General Motors is boosting its production of the $41,000 hybrid Chevrolet Volt to 16,000 this year. But according to the Detroit News, they’ve sold only 1,700 Volts so far this year. So, where is all this production going? Again, according to Detroit News, “about 2,500 will go to dealer demonstration fleets, and another 3,500 will be built for export to China, Canada and Europe, GM officials said.” That leaves 10,000 Volts to take up space in GM parking lots. Even if GM manages to sell all 16,000 Volts, that would represent only 0.1% of the new car market. The Volt has a range of about 40 miles on one charge. By contrast, the 1911 Baker Electric from the Baker Motor Vehicle Company of Cleveland, Ohio, could go 50 miles on one battery charge.
Meanwhile, Nissan Motors has sold only 8,000 of its all electric Nissan Leafs worldwide since last December. Maybe that’s because all-electric vehicles are not practical outside an urban environment. Recall a recent story about driving a Leaf from San Diego, California, to Tucson, Arizona. The normally 8-hour drive took a week in a Leaf.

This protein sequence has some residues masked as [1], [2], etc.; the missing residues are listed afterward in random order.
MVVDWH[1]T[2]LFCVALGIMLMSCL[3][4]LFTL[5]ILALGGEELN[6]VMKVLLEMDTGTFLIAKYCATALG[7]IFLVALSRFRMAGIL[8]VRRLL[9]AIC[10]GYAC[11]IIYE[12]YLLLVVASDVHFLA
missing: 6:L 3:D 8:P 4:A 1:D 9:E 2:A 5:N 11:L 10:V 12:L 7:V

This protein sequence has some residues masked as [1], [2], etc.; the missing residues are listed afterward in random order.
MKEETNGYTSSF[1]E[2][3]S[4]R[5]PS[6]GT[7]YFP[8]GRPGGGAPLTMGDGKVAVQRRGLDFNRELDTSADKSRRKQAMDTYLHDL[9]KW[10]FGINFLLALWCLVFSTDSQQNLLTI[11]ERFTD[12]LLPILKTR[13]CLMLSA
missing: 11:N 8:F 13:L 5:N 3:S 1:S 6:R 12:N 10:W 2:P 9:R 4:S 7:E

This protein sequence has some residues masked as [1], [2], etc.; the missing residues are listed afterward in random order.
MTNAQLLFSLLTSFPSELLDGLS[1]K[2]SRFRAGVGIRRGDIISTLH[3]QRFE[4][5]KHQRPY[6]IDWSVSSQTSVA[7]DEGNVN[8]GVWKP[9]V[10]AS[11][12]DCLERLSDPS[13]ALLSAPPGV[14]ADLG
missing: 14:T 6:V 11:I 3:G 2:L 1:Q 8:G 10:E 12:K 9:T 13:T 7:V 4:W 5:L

It seems that fuel efficient gasoline-powered cars are still the choice for most car buyers. When considering a new car, one should investigate total energy efficiency, not just gas mileage. For more details on which vehicles are really the most energy efficient, see my post:
Which Vehicles Are Most Energy Efficient. The results my surprise you.
For more background on electric vehicles, see: